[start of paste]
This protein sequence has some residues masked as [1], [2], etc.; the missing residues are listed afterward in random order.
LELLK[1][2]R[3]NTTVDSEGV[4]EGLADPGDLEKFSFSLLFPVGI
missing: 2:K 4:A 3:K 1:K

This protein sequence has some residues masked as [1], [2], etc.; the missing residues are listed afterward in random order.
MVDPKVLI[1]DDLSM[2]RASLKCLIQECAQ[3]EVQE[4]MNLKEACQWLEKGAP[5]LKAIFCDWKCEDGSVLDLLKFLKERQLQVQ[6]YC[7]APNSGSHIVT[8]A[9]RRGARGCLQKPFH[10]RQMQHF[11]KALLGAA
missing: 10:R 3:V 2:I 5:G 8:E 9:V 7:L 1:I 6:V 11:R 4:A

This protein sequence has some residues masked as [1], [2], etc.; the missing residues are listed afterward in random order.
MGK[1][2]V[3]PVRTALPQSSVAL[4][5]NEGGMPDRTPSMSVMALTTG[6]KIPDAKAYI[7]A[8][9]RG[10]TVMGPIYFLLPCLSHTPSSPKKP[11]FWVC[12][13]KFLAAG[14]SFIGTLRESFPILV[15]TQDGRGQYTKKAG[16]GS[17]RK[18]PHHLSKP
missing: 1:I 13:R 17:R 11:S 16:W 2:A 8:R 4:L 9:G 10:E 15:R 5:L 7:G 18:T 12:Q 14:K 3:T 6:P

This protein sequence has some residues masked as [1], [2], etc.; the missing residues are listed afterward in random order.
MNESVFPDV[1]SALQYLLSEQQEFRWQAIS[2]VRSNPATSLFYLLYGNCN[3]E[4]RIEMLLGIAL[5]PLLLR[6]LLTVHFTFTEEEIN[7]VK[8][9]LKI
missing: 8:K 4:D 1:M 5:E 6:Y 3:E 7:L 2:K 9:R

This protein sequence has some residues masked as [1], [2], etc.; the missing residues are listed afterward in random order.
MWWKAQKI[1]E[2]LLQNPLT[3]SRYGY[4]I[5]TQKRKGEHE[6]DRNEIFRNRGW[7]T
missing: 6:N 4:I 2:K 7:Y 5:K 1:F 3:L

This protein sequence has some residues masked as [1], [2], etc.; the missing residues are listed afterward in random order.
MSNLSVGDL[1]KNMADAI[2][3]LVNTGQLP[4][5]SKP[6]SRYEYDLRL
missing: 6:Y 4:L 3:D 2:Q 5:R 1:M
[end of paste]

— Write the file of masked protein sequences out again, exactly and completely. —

This protein sequence has some residues masked as [1], [2], etc.; the missing residues are listed afterward in random order.
LELLK[1][2]R[3]NTTVDSEGV[4]EGLADPGDLEKFSFSLLFPVGI
missing: 2:K 4:A 3:K 1:K

This protein sequence has some residues masked as [1], [2], etc.; the missing residues are listed afterward in random order.
MVDPKVLI[1]DDLSM[2]RASLKCLIQECAQ[3]EVQE[4]MNLKEACQWLEKGAP[5]LKAIFCDWKCEDGSVLDLLKFLKERQLQVQ[6]YC[7]APNSGSHIVT[8]A[9]RRGARGCLQKPFH[10]RQMQHF[11]KALLGAA
missing: 10:R 3:V 2:I 5:G 8:E 9:V 7:L 1:I 6:V 11:R 4:A

This protein sequence has some residues masked as [1], [2], etc.; the missing residues are listed afterward in random order.
MGK[1][2]V[3]PVRTALPQSSVAL[4][5]NEGGMPDRTPSMSVMALTTG[6]KIPDAKAYI[7]A[8][9]RG[10]TVMGPIYFLLPCLSHTPSSPKKP[11]FWVC[12][13]KFLAAG[14]SFIGTLRESFPILV[15]TQDGRGQYTKKAG[16]GS[17]RK[18]PHHLSKP
missing: 1:I 13:R 17:R 11:S 16:W 2:A 8:R 4:L 9:G 10:E 15:R 5:L 7:G 18:T 12:Q 14:K 3:T 6:P

This protein sequence has some residues masked as [1], [2], etc.; the missing residues are listed afterward in random order.
MNESVFPDV[1]SALQYLLSEQQEFRWQAIS[2]VRSNPATSLFYLLYGNCN[3]E[4]RIEMLLGIAL[5]PLLLR[6]LLTVHFTFTEEEIN[7]VK[8][9]LKI
missing: 8:K 4:D 1:M 5:E 6:Y 3:E 7:L 2:K 9:R

This protein sequence has some residues masked as [1], [2], etc.; the missing residues are listed afterward in random order.
MWWKAQKI[1]E[2]LLQNPLT[3]SRYGY[4]I[5]TQKRKGEHE[6]DRNEIFRNRGW[7]T
missing: 6:N 4:I 2:K 7:Y 5:K 1:F 3:L

This protein sequence has some residues masked as [1], [2], etc.; the missing residues are listed afterward in random order.
MSNLSVGDL[1]KNMADAI[2][3]LVNTGQLP[4][5]SKP[6]SRYEYDLRL
missing: 6:Y 4:L 3:D 2:Q 5:R 1:M